Speaking of new miniatures, this year I saw 'Don Marshall' for the first time and loved it! It's an older Ralph Moore miniature from 1982, bred from the orange-red Meilland Hybrid Tea 'Baccara', and Ralph's Mini 'Little Chief'. ('Little Chief' is one of the parents of 'Sweet Chariot' and Ralph Moore says that it is still used in their 'Don Marshall'breeding program. Mr. Moore suggests that it is still of great value in breeding new roses both large and small)

'Don Marshall' is a compact, well branched Miniature that produces clusters of up to five blooms, and is nearly continuously in flower. The blooms are an unusual silvery, copper and deep red hue, something that I find impossible to get in a photograph! The backsides of the petals are a DEEP blackish red, as you can see here in the photo. This dark pigmenting is most evident as the buds are beginning to open, and is sometimes much darker than it appears here.

This has been a very well behaved miniature for me, with no disease, and has been a very reliable repeat bloomer. I'm impressed with this little rose, and can't imagine why it hasn't made a bigger impression in the rose world.

'Lynne Gold''Lynne Gold' is another of the Miniatures I have adopted this year, also from the Ralph Moore collection. This is also an older Mini, dating to 1983. It is from a cross of 'Ellen Poulsen' by 'Yellow Jewel'. This is classed as a Microminiature, as it stays below 14" in height. The bloom shown here at left is about the size of a five cent piece.

I have found this to be a very charming little yellow, with excellent vigor and good health. It has been in bloom constantly since I got it in May, and has quadrupled in size. If you like the really small minis, I suggest trying this one. Good yellow Micros are rare, and this is a fine one.

'Star of The Nile'Before you get the idea that I have done nothing but collect Ralph Moore miniatures this year, I will introduce an English style shrub that I got this spring. I'll tell you the story about my acquaintanceship with 'Star of The Nile'. In August of 2000 I was attending Heirloom Roses annual summer sale, and it was a miserable day; cold and intermittent showers all day. I wandered into the display garden to take pictures, and of course, the roses were nicely lit and had water drops on them. A day like that isn't ideal to evaluate roses for fragrance, but I checked out many of them anyway. I came across 'Star of The Nile', a deep pink, cream and salmon blend rose with English bloom form. I was overwhelmed by the fragrance! WOW! While roses of this color don't usually attract me, this one captured my attention. The flowers are large, and packed full of petals, and the fragrance is a very intense Myrrh/Anise scent. I know not everyone likes this fragrance, but it is a favorite of mine.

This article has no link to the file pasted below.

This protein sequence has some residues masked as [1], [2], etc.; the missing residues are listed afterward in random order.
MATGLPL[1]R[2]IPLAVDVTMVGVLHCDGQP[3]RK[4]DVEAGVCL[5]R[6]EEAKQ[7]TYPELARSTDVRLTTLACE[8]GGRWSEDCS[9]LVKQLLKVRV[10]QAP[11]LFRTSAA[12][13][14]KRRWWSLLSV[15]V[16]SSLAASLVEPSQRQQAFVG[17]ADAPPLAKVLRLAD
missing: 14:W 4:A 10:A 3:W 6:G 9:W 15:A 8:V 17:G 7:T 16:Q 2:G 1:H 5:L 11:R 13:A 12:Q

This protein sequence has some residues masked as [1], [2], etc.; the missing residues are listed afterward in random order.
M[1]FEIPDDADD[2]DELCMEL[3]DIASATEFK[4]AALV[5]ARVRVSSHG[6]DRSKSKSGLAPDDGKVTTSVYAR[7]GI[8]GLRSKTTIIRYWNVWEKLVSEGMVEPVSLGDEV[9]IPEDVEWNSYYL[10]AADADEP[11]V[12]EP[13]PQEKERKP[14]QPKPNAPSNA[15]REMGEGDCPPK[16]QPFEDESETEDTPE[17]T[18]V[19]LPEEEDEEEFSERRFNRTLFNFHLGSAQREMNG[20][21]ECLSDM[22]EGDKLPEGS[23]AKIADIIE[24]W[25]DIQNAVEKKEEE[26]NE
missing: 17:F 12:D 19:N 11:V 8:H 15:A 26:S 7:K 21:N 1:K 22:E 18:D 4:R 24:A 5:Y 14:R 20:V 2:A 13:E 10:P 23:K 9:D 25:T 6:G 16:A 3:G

So, this spring I obtained a plant of 'Star of The Nile', which was bred by John Clements of Heirloom Roses, and it has made significant growth in the 10 weeks it has been in my garden. It appears to be disease free, and it wants to bloom constantly. (However, I have been removing all but a couple of the buds to encourage growth......horrible thing to do, I know!) I think this is a lovely new rose, and I look forward to watching it mature in my garden.

'Earthquake''Earthquake' is one of the few striped Miniatures I grow, and was new to me this spring. (Every time I visit Ralph Moore, I come away with a few more of his exceptionaly hybrids!) This is one of Ralph's more fanciful roses, with its bold red striping on the lemon yellow background. The yellow fades out to become cream in about 2 days, but I find that acceptable. After all, how many roses don't fade? Bloom form is a wonderful reflexing double form that is reminiscent of some of the Old Garden Roses. Each bloom can be up to 2" across.

'Earthquake' is about 18" tall at maturity, and is a bit wider than it is tall, which I consider to be ideal for a Miniature. Rebloom is excellent, and the overall look of the plant is one of glossy good heath.

The heritage of this rose includes several of Ralph's favorite breeding plants, including 'Fairy Moss, 'Little Darling', 'Ferdinand Pichard' (from whence the stripes came), 'Dortmund' and 'Golden Angel'.

Part Two of this article